Margaret, Rose, Jane, and Fran had a good thing going: meet every week in the quiet of their peaceful chapel and knit prayer shawls. No muss, just ministry. That is, until their pastor boots them out of the church in his last-ditch effort to revive the dwindling congregation.
Uptight Margaret isn’t having it. Knitting prayer shawls where people can watch is the most ridiculous idea she’s ever heard of, and she’s heard plenty. Prayer belongs in the church, not out among the heathen masses. How are they supposed to knit holiness into these shawls if they’re constantly distracted by the public? But with no choice, the others embrace the challenge. They pack their knitting bags and drag Margaret—grumbling the whole way—to the mall with them. She can’t wait to prove them all wrong when it fails miserably, and show the pastor that she always knows best.
Without the familiar mold the group has been stuck in, their own losses, pain, and struggles rise to the surface. And the people and situations they encounter every time they try to sit quietly and knit are taking them a lot further out of their comfort zone than they ever imagined. Can they find the courage to tackle the increasing number of knotty issues they learn about in the community–or will the tangle be too much to unravel?
Sharon J. Mondragon’s debut is warm and delightful, full of real laughter, grief, and personality. It beautifully illustrates the power of women across generations to reach people for Christ.
To read an excerpt of The Unlikely Yarn of the Dragon Lady click here.
This book is powerful. I think it beautifully demonstrates the power of prayer in a variety of situations and with many personalities.
I think Father Pete is great. He’s reached a point where there’s nothing to lose in challenging the church’s ‘dragon lady’ because the clock is ticking, and the church is destined to close.
Sending the prayer shawl ladies out to knit in public, as a group is the start of some pretty impressive ripples. It takes time for them to adjust, and I love how the events and the prayers unfold, both in the story, and in each of these 4 ladies lives.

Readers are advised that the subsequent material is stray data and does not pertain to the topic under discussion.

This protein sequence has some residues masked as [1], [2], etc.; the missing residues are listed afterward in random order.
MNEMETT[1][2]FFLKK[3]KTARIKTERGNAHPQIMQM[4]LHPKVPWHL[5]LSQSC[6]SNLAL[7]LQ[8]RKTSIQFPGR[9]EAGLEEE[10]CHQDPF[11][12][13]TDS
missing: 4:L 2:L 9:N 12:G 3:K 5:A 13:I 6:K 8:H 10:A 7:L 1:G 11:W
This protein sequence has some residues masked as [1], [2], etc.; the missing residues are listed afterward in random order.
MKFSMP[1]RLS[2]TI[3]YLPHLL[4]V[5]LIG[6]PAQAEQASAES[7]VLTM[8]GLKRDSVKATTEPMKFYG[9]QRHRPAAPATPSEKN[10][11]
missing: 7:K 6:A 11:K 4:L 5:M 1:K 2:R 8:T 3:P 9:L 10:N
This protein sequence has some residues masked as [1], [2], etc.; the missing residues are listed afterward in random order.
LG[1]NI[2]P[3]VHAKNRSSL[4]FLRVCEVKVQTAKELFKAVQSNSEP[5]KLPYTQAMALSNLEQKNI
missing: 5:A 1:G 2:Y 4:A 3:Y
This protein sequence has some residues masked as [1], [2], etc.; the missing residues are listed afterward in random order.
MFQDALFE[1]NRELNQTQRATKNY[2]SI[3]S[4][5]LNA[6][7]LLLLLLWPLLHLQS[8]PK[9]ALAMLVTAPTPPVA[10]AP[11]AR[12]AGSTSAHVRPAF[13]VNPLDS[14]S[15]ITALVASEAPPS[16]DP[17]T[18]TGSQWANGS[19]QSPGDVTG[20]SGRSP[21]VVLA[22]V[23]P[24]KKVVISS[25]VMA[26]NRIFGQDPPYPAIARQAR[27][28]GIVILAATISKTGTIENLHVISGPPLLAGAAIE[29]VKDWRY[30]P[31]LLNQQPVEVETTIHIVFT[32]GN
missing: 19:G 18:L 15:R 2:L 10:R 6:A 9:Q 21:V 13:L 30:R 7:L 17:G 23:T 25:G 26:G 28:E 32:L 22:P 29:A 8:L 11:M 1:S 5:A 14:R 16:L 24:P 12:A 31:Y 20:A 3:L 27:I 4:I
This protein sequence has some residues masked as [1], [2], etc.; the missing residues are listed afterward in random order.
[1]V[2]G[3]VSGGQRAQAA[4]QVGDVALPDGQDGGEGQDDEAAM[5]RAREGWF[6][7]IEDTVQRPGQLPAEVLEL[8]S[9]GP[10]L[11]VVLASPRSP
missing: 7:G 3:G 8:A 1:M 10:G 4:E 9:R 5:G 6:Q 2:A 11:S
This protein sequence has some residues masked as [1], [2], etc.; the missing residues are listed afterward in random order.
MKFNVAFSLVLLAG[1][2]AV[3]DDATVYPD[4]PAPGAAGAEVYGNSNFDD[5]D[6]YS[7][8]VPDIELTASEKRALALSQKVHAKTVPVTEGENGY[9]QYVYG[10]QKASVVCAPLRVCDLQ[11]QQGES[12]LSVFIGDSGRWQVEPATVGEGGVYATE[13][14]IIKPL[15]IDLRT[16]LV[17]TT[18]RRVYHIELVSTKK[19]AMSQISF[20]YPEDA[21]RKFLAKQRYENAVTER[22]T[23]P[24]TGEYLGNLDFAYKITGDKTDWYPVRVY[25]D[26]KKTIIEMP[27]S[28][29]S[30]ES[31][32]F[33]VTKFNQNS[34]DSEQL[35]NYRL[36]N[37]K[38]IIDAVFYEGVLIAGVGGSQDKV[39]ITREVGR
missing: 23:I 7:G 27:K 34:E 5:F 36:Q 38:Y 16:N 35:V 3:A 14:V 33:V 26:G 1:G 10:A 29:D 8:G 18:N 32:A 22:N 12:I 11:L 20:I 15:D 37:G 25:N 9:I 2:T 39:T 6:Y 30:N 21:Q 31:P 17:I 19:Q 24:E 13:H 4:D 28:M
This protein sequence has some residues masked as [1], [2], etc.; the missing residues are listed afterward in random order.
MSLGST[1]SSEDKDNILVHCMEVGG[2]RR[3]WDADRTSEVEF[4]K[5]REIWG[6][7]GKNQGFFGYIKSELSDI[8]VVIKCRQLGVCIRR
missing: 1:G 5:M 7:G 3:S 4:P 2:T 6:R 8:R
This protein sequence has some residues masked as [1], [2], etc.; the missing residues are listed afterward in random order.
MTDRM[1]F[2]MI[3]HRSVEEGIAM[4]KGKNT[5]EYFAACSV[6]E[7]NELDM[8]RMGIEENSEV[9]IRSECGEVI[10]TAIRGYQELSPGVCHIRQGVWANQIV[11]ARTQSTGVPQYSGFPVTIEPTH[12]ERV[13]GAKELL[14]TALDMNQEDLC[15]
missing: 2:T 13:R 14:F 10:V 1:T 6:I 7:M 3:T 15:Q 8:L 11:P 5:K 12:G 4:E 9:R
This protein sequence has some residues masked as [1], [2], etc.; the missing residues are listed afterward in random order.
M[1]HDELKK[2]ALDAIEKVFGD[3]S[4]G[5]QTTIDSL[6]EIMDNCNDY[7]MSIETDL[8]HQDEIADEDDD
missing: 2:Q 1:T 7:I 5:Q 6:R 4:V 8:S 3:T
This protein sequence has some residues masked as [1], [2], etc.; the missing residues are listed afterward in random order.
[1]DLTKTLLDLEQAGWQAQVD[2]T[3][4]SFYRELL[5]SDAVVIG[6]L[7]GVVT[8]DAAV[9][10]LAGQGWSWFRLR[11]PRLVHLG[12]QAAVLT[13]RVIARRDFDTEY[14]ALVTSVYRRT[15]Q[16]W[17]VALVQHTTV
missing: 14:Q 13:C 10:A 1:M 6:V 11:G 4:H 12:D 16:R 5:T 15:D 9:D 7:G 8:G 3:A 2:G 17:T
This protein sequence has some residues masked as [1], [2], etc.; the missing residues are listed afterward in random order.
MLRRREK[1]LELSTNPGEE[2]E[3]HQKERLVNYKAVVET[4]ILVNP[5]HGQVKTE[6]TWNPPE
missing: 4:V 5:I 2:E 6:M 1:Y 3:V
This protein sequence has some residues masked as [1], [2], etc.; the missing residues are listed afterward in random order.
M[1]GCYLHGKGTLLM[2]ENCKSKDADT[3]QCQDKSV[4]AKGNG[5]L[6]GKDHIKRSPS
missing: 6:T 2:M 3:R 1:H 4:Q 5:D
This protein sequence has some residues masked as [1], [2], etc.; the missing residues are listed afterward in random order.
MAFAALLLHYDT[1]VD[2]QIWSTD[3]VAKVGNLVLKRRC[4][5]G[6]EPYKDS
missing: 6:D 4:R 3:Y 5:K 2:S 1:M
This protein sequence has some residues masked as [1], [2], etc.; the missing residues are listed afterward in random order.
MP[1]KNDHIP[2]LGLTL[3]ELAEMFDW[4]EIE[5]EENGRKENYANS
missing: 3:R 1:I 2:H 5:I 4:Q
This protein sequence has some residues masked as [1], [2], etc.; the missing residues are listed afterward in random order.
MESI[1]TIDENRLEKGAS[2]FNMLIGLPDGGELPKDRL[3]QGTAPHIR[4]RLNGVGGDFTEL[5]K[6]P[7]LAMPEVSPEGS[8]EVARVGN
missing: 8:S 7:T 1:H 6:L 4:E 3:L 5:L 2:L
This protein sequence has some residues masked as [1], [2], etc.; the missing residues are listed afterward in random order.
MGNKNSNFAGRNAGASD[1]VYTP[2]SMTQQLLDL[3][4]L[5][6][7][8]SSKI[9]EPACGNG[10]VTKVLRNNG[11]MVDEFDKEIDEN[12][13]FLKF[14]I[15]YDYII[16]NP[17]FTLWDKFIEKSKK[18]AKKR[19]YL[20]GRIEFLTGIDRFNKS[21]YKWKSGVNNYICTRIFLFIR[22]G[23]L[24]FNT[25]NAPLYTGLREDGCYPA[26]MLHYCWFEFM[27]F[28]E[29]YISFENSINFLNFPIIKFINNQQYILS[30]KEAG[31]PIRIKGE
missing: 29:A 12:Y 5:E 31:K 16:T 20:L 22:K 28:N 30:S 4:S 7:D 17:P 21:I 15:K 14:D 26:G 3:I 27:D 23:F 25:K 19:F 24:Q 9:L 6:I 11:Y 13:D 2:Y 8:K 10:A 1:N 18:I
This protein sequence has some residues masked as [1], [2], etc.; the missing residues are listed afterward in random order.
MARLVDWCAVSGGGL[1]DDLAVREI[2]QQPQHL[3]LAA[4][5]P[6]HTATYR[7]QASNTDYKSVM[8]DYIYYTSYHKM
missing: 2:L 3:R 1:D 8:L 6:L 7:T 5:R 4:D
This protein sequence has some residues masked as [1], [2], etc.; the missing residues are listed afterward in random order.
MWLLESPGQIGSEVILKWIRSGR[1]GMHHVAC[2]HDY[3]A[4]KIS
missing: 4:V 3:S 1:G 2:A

The mall community had no idea what it was in for that holiday season, but man! I loved seeing the growth from week to week, and even the internal battles that each lady had to face.
Having two ‘dragon ladies’ face off, and seeing the hurts and fears that they had in common gives me a good idea of what can happen when we let our fears rule us to the point of micromanagement. I don’t want that, so I have to be very intentional about dealing with each fear as it comes. Taking each one to God, and sitting with him.
I laughed so hard I cried a couple of times, and I may have teared up in empathy a time or three. This book has definitely earned its 5 stars, and I’m probably adding a hard copy to my library soon.
Themes and Topics: smoking/drugs, parenting from fear or control doesn’t work, consequences are real-including prison, cancer/death, effort isn’t always enough, following God’s nudges, getting involved instead of staying in a safe zone, second chances, trusting God.
I received a copy of this book from the Read with Audra book tour, and chose to review it here. All thoughts are my own.
If this sounds good to you, another great book about prayer you will love, is the Prayer Warrior!
About the Author:
Sharon J. Mondragón writes about the place where kindness and courage meet. Her debut novel, The Unlikely Yarn of the Dragon Lady (originally titled The Heavenly Hugs Prayer Shawl Ministry) was the 2017 winner of the American Christian Fiction Writers Genesis award in the Short Novel Category, and she has also been recognized by The Saturday Evening Post where her short story, “I’ll Be Home for Christmas,” was an Honorable Mention Awardee in the 2014 their Great American Fiction Contest.
Mondragón has been active in prayer shawl ministry since 2008 and currently serves as facilitator for the prayer shawl ministry at her church, St. Paul Episcopal in Waxahachie, TX. She also knits with the Circle of Healing at Red Oak United Methodist Church. She is a Level 2 Certified Knitting Instructor through the Craft Yarn Council and teaches beginning knitting at a local yarn store.
Mondragón is the mother of five grown children and has four grandchildren. After 26 years as an Army wife, she has settled in Midlothian, TX with her hero/husband, her laptop, and her yarn stash.